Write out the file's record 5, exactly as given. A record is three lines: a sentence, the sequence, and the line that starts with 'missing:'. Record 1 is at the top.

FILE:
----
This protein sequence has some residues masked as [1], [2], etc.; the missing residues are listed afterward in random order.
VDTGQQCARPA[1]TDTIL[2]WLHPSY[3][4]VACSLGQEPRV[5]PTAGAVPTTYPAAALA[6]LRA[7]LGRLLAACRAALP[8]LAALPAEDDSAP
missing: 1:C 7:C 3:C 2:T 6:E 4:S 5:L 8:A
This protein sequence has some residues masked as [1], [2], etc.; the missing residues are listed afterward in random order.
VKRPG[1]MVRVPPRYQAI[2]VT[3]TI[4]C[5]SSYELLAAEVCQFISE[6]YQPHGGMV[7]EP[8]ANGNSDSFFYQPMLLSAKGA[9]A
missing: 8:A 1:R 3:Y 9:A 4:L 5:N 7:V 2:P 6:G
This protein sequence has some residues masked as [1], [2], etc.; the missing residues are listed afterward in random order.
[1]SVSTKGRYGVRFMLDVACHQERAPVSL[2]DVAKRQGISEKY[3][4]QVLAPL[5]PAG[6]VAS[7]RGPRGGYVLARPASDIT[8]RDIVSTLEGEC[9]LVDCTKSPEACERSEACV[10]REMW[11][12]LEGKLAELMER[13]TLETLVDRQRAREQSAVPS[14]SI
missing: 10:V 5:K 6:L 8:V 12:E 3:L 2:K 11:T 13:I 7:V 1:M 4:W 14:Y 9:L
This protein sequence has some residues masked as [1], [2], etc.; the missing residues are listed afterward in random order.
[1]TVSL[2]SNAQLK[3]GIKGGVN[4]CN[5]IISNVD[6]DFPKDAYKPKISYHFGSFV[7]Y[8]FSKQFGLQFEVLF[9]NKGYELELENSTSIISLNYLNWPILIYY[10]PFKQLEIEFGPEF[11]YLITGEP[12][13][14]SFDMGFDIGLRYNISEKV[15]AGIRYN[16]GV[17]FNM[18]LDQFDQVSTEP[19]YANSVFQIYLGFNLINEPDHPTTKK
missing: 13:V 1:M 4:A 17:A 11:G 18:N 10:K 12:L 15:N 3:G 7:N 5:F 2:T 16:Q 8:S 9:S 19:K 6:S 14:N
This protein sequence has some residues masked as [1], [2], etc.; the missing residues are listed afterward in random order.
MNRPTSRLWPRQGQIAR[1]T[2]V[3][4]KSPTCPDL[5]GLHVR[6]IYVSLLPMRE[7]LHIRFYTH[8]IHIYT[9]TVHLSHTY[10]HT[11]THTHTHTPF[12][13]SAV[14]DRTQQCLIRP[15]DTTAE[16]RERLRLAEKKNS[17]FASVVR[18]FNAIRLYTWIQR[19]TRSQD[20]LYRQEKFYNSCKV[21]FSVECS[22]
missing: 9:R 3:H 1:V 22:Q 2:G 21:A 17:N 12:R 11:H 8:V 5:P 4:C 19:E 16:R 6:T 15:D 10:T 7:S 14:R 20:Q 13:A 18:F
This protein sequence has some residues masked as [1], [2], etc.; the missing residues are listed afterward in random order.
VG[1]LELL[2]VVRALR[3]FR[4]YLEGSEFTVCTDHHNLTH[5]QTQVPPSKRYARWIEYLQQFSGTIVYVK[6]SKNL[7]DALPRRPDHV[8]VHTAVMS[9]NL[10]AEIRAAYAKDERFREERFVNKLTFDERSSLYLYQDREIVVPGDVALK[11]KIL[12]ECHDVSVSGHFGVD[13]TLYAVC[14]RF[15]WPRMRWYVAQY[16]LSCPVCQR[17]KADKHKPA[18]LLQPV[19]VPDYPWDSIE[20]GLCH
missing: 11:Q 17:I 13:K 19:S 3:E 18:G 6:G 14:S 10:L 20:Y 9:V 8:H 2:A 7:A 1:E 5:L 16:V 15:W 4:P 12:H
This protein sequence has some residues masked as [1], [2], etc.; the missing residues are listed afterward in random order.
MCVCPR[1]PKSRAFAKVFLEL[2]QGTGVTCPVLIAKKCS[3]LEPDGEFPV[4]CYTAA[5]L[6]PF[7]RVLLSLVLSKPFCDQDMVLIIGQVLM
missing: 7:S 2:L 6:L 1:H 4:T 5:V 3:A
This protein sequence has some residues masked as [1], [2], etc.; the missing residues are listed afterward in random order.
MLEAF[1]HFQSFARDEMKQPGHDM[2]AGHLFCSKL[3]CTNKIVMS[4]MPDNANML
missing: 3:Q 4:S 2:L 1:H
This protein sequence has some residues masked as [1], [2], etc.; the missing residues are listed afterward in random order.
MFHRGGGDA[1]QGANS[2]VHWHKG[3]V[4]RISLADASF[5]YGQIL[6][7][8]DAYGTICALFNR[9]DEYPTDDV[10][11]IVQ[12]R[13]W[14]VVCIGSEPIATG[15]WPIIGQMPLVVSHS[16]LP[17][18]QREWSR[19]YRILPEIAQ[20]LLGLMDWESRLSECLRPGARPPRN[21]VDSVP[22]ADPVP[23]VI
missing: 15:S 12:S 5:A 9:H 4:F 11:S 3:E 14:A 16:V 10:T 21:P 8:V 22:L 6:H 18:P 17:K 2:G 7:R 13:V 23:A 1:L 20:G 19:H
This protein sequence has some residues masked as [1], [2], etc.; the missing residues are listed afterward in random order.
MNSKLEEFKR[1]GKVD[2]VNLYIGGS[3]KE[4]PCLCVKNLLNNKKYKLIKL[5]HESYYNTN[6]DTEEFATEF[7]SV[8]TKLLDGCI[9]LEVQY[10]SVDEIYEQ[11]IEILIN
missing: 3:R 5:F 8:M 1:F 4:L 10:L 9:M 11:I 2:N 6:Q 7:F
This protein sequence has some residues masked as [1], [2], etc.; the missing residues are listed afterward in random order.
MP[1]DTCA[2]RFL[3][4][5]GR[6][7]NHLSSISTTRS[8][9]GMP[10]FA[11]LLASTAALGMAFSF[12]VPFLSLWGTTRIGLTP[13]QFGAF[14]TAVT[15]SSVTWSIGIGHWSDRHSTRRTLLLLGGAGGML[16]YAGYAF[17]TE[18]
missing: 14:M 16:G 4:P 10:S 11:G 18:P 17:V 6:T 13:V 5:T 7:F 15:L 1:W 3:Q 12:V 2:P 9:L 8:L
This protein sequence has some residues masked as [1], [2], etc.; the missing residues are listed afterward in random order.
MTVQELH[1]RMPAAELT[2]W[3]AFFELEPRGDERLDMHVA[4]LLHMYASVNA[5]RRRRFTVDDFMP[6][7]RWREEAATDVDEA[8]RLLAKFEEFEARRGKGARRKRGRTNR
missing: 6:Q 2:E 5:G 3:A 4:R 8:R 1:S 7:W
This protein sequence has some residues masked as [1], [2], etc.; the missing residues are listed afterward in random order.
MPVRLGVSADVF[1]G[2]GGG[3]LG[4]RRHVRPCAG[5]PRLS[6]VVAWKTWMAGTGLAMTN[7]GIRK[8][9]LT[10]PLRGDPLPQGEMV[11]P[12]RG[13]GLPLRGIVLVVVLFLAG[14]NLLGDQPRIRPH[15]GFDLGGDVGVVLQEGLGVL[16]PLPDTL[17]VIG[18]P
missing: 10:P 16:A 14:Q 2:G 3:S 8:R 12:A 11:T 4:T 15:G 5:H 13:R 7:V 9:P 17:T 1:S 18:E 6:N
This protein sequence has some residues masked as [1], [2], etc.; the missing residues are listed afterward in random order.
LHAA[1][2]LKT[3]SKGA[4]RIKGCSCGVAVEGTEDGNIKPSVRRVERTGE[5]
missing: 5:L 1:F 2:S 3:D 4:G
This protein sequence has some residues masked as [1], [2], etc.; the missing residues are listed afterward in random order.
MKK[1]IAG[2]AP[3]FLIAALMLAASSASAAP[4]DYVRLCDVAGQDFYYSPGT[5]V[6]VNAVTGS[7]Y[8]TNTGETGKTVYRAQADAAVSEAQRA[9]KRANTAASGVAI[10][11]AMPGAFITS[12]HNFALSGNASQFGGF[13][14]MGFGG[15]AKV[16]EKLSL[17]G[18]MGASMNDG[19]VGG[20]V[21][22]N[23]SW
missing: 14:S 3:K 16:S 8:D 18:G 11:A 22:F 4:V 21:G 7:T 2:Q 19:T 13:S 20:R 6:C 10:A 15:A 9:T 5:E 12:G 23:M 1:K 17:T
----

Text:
This protein sequence has some residues masked as [1], [2], etc.; the missing residues are listed afterward in random order.
MNRPTSRLWPRQGQIAR[1]T[2]V[3][4]KSPTCPDL[5]GLHVR[6]IYVSLLPMRE[7]LHIRFYTH[8]IHIYT[9]TVHLSHTY[10]HT[11]THTHTHTPF[12][13]SAV[14]DRTQQCLIRP[15]DTTAE[16]RERLRLAEKKNS[17]FASVVR[18]FNAIRLYTWIQR[19]TRSQD[20]LYRQEKFYNSCKV[21]FSVECS[22]
missing: 9:R 3:H 1:V 22:Q 2:G 21:A 17:N 12:R 11:H 8:V 5:P 4:C 19:E 16:R 6:T 15:D 10:T 7:S 14:R 20:Q 13:A 18:F